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Checking one’s self in the most truthful way is vital for writers. Needless to say, writing has become one of the most sought methods to make our ends meet, to put food on the table, to pay our debts, and to make our lives easier.
I’ve been writing professionally for almost a decade. At first glance, it’s an accolade many people will see first. It’s like showing your trophies displayed on your glass cabinet, arranged in the array from the first award to the most recent one.
I Built My “Successful Writer” Facade To Fill The Void.
I couldn’t entirely blame myself for desiring to be accepted and to belong in a group of people or a community. Perhaps, it was my longing to be connected with someone other than my family and husband through shared interests.
I grew up without close friends. You know, a certain group of people will ask you how you are or will check on you years after graduation. At least, specific people who will want to hang out with me as a friend.
If it’s something you take for granted, think about it again. It’s not easy for me to make friends and maintain friendships for a long time. And even when they show sincerity, I developed an unhealthy habit of suspecting every person I meet with hidden motives towards me.
As a child, I was often set aside because of many reasons. Some of them exclaimed, “You’re too intelligent. I can’t be friends with you.” or, “You’re too unreachable to be my friend.” In extreme cases, they said, “I don’t like to be friends with someone with big boobs.” I was barely ten years old when I first heard that.
My parents locked me up inside the house to focus on studying my exams and daily quizzes, while children of my age enjoy, laugh, and chat with the rest of the peers.
At school, I was often ostracized by teachers and fellow classmates for being too shy and sensitive, for being fat, and for annoying them with “outside of the box” insights and inquiries that made me look weird in their eyes.
More often than not, I was forced to embrace silence for the sake of everyone’s benefit. I chose to keep my mouth shut for my safety, rather than asking questions to feed my curiosity and to learn new things as I desired. Above all, I learned that my need to be fulfilled by doing what is right for me isn’t necessary and invalid.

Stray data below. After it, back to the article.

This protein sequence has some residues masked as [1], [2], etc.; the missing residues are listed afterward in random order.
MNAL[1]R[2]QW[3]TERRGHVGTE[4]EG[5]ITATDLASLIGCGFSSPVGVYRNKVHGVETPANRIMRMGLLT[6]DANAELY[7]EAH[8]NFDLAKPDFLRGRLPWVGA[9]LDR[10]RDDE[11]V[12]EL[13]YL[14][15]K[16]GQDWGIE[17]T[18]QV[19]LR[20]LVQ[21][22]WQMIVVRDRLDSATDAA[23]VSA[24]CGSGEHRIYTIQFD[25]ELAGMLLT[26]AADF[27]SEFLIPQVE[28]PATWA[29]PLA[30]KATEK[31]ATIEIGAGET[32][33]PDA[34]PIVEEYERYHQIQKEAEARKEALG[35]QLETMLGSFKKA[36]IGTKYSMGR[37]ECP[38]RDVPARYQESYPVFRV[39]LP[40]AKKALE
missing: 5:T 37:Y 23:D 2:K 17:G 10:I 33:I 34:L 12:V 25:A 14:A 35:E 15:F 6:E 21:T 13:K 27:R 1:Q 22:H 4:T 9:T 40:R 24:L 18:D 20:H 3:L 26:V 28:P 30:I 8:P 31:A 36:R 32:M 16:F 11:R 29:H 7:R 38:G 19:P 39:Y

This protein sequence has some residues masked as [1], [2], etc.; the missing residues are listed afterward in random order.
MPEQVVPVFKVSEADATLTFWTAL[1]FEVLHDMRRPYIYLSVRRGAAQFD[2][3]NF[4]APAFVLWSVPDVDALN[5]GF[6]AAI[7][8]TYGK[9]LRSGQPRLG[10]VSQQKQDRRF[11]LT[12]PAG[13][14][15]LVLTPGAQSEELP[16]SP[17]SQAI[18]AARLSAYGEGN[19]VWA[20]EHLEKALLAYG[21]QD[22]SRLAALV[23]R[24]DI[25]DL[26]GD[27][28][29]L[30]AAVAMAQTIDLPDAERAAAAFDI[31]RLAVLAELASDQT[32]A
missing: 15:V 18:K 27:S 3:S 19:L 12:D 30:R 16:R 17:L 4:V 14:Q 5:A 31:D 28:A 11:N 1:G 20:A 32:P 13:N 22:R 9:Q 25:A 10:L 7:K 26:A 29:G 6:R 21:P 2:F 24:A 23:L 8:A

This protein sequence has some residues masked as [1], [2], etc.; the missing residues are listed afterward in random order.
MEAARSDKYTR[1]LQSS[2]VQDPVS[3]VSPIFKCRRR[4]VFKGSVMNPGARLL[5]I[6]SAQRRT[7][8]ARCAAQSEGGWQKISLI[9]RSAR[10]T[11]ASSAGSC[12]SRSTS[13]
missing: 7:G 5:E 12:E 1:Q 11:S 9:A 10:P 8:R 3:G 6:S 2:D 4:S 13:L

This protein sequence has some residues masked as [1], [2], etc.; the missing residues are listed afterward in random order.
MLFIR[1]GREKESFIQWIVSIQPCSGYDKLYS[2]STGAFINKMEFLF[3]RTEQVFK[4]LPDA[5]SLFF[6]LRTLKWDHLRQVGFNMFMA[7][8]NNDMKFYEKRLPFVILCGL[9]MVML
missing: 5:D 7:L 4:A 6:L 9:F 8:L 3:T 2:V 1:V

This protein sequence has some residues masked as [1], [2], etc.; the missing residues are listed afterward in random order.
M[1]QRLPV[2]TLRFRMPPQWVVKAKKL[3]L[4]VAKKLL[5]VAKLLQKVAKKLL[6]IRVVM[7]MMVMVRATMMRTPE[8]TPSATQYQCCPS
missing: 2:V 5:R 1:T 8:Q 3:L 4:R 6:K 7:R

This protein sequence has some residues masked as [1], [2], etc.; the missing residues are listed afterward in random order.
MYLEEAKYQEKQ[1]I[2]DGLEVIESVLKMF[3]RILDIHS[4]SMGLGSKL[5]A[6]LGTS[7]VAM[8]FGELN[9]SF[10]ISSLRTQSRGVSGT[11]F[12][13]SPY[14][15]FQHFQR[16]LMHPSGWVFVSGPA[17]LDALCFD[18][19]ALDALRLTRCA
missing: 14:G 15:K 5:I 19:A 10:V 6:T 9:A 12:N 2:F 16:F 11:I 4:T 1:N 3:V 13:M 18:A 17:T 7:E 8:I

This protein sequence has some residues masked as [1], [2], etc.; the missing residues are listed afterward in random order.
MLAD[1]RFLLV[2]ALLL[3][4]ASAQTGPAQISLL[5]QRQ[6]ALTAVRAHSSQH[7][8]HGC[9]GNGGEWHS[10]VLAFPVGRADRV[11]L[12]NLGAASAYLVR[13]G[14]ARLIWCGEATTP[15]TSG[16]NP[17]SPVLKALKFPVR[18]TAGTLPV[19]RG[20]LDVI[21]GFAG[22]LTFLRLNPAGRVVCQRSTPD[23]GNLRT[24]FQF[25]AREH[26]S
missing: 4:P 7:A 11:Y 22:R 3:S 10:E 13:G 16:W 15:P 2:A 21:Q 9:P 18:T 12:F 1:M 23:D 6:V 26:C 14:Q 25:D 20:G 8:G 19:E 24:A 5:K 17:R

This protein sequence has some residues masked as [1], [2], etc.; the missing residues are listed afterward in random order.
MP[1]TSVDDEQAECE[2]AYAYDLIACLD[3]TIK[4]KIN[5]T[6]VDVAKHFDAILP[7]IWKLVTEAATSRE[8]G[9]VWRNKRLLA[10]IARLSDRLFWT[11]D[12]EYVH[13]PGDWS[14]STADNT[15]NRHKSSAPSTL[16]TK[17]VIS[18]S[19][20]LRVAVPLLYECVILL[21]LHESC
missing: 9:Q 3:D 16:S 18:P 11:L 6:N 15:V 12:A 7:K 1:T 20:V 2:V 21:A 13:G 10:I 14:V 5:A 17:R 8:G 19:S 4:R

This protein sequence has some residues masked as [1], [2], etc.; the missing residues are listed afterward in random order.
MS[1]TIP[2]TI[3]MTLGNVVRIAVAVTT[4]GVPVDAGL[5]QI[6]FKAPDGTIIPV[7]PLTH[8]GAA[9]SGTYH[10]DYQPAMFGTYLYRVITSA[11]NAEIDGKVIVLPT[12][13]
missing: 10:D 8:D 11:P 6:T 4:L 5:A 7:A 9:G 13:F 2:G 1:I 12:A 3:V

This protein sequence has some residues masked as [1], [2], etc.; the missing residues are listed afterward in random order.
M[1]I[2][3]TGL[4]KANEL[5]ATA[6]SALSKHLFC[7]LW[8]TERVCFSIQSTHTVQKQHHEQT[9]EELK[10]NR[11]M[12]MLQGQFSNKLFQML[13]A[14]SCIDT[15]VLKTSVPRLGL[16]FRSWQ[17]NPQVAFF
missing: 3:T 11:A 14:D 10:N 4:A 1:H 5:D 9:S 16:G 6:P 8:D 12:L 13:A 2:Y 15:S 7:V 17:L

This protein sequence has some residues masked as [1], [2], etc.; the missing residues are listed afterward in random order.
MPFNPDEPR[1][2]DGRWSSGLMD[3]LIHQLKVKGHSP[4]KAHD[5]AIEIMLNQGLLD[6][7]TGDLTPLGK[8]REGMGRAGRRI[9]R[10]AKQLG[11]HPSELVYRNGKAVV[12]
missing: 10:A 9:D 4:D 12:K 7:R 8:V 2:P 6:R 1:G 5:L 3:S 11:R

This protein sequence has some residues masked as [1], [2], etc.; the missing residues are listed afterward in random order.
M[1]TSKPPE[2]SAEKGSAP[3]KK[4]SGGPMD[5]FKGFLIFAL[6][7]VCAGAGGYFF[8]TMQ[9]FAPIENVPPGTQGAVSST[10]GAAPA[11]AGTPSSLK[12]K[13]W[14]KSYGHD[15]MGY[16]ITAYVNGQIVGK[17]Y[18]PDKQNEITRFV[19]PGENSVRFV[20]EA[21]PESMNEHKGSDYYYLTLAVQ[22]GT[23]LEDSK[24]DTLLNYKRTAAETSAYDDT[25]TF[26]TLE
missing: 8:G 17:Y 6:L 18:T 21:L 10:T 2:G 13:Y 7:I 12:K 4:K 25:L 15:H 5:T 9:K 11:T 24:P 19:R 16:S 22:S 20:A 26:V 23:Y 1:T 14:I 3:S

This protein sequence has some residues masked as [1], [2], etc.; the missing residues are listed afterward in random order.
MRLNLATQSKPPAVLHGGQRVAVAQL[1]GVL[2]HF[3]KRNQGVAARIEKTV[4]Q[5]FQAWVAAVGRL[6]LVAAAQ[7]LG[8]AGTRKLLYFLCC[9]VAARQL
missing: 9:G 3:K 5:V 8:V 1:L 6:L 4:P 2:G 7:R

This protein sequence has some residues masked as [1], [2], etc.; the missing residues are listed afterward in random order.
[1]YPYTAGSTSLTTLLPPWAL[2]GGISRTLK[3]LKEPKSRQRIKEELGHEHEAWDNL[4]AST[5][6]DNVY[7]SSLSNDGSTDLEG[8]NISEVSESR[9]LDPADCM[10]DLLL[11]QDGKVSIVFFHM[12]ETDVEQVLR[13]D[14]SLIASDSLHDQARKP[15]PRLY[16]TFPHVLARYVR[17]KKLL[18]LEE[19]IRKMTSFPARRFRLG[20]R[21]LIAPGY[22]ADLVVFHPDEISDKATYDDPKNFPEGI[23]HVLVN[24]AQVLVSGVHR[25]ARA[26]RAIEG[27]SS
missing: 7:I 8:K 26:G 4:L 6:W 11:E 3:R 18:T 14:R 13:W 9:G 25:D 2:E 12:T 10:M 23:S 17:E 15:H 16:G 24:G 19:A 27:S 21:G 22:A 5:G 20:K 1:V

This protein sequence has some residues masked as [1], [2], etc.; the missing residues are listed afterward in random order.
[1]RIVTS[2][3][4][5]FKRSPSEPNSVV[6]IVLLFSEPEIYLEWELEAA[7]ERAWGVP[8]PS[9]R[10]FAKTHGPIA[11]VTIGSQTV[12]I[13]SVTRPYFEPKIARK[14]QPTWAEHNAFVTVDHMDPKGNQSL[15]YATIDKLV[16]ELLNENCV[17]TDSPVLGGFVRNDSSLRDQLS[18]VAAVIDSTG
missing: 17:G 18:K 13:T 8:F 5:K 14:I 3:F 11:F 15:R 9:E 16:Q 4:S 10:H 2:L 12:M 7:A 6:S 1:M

While other kids can easily engage and play, I couldn’t figure out how, as if it was a mystery that unfolded right in front of my eyes to such extent that making friends is like studying a difficult subject, a branch of science. I need a handful of hypotheses and theories to execute them and know the outcomes of each and validate which works and which not.
And because of my academic standing, I knew my classmates and schoolmates only make friends with me for their own benefit. I may have a thousand people around me, but neither of them I consider my friend. Because I knew they were only there for me to copy my assignments and exams, and to graduate without problems and with flying colors.
Of course, I chose to be blind and accepted the situation as they were for the sake of it. I tried to enjoy their company, although, at the back of my mind, I knew it’s a one-sided affection, full of distrust and hypervigilance. In my heart, I wanted to be truly connected with people for who I was, and not for what I was.
I Tried To Please You, But I Couldn’t Do It Any Longer.
It hurts me until now that I have to admit with you today, that I am indeed a people-pleaser to fill that void. And by showing you what I have achieved, my trophies, and my knowledge of writing, I can build a strong rapport with you.
It didn’t take long before I started to receive countless messages showing support in what I do and how they see me as an epitome of a “successful writer.” While it’s going on, I was scared that I would end up in the same situation again as I was years ago.
Little did the other writers know how terrible I have been feeling over the years, as I keep losing the Midas touch I once possessed, unable to write a single word.
It’s disheartening, at the same, concerning. And I often feel uncomfortable whenever I have to create a series of white lies to others for the sake of creating an image of myself the way people expect me to be.
I was scared of losing you.
It’s Been Seven Years of Shutting Myself Off As A Writer.
It’s been seven years. It’s been seven years of neglecting my creative side for the sake of writing for others and perfecting content writing in the way I see right, which is, in most cases, the best solution to increase my funds in my bank account.
It’s been almost a decade of refusal to tap into the neglected side of me, which brought grievous consequences in the end. While I strive to leave a positive lasting impression on others, regardless if one is a client or not, while my funds increase, my sorrow deepens as well.
Over the years, I have been asking myself why. Why am I doing this? Why did I end up losing myself as I write a piece of content, although it’s something I wanted to do in the first place? Why do I feel disheartened and confused whenever I write, though my heart is into writing, to begin with? What happened? What’s going on?
I Tried To Find Out Why & What I Lost As A Writer.
As I refused to sit in front of my PC to write a single word, I thought of doing something else entirely different from what I used to do for the past seven years. I tried to learn how to sew lingerie and re-designed my notebooks for my Etsy shop—the designs I have never tried.
If Doctor Faustus sold his soul to the devil for the sake of immense power, I sold my soul for the sake of money and fame, the two things one needs to attract more clients to work with me and pay me for my worth.